86 Coombs to Chifley
Letter (extract) [LONDON], 13 March 1947
The visit to the United States was somewhat hurried, but I think quite useful.
I found very varying expectations of the outcome of the I.T.O.
talks. Generally, the United Nations Secretariat appears somewhat pessimistic. This pessimism is due partly to the fact that the Soviet has again decided not to be represented, and they fear this indicates an intention to abstain from membership. There is a real danger that if this is so, the I.T.O. may become a sort of Western trading bloc with many European countries abstaining because of their need to maintain good trade and political relations with the Soviet. It is partly due also to their judgment of the United States' position where they think the increasing influence of the Republicans will make it more difficult for the United States to take the action necessary to make collaboration in international trade and employment effective.
I must confess that I feel some sympathy with their point of view on the membership problem. There is no doubt that this is the most critical hurdle which the I.T.O. will have to surmount. The United States' position is, however, rather better than I expected. Press comment is much more favourable to a continuance of the Administration's international trade policy than I had anticipated. The State Department officers responsible were very optimistic indeed. Their public enquiries of which I told you proved very useful in bringing out a considerable body of opinion in favour of the programme as well as providing some useful information for the negotiators. Furthermore, they are convinced that the Republicans are politically unwilling to do anything to endanger the programme. This may merely be of course based on the theory that if they opposed the programme, then any subsequent adverse economic developments can be blamed on their opposition.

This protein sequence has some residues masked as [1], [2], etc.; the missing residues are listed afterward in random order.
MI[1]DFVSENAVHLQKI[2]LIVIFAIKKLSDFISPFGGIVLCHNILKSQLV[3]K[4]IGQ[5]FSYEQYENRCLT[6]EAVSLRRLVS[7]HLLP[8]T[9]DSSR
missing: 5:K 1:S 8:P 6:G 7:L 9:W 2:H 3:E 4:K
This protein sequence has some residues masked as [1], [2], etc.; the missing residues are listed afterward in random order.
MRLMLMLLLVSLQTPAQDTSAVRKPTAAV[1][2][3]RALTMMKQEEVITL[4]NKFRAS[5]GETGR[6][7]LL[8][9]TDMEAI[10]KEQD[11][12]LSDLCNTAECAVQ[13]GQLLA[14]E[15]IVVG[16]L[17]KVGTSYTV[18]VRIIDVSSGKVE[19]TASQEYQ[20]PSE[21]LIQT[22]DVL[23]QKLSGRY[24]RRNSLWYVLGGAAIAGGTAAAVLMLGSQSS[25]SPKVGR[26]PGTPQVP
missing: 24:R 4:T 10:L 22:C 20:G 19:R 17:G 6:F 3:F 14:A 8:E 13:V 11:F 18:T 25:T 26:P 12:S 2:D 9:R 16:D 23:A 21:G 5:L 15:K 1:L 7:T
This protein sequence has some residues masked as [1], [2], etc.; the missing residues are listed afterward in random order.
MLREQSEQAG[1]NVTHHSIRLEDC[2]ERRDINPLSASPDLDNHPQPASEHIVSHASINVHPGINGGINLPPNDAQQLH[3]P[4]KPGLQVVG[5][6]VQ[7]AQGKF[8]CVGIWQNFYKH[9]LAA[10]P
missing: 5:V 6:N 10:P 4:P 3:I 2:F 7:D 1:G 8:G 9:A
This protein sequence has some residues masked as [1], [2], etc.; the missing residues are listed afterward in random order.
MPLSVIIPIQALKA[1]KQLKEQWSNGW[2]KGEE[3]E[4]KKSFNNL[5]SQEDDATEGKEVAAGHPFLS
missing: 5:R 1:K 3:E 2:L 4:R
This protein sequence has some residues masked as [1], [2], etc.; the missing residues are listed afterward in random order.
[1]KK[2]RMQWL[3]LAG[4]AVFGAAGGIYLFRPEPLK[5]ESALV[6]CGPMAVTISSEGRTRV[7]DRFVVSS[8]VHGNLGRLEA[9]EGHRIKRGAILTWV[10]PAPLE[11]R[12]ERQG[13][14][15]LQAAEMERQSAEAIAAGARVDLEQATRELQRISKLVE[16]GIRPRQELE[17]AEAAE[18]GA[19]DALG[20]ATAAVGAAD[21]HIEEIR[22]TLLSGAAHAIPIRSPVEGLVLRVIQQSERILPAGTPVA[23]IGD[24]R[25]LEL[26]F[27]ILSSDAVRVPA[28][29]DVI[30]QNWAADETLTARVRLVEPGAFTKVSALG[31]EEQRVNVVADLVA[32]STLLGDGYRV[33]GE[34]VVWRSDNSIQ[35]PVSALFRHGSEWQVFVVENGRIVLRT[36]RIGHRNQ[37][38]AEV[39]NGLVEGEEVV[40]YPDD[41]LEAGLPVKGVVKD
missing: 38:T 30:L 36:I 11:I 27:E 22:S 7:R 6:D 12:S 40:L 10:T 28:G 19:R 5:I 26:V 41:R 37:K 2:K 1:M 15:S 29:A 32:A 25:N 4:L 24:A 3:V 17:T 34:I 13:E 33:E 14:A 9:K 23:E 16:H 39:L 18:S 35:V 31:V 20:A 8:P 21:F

On the other hand, if they sit back and let the programme go ahead, they can blame any subsequent adverse developments on the Administration and its trade programme. But at any rate it is clear that the Administration feels strong enough to go ahead.
This was confirmed by the recent speech of the President in which he made it quite clear that he proposed that tariff cuts would be made.
It happens of course that wool, butter and meat are perhaps the most difficult of all the items because of the strength of the pressure groups concerned. I did not ask for any details of the United States' plans in relation to these items, but they assured me that they would be in a position to submit proposals to us.
The real danger, I think, is not on the tariff side, but in relation to employment. The change in the political position will mean inevitably a greater unwillingness to take governmental measures necessary for the maintenance of employment. While I think any Administration, whatever its political composition, will be forced to take anti-depression measures, initial unwillingness may mean that these are unduly delayed and halfheartedly implemented. The full employment provisions, therefore, and, in particular, the link between the achievement of full employment and the right of other countries to secure a review of obligations undertaken in relation to commercial policy, becomes even more important to Australia.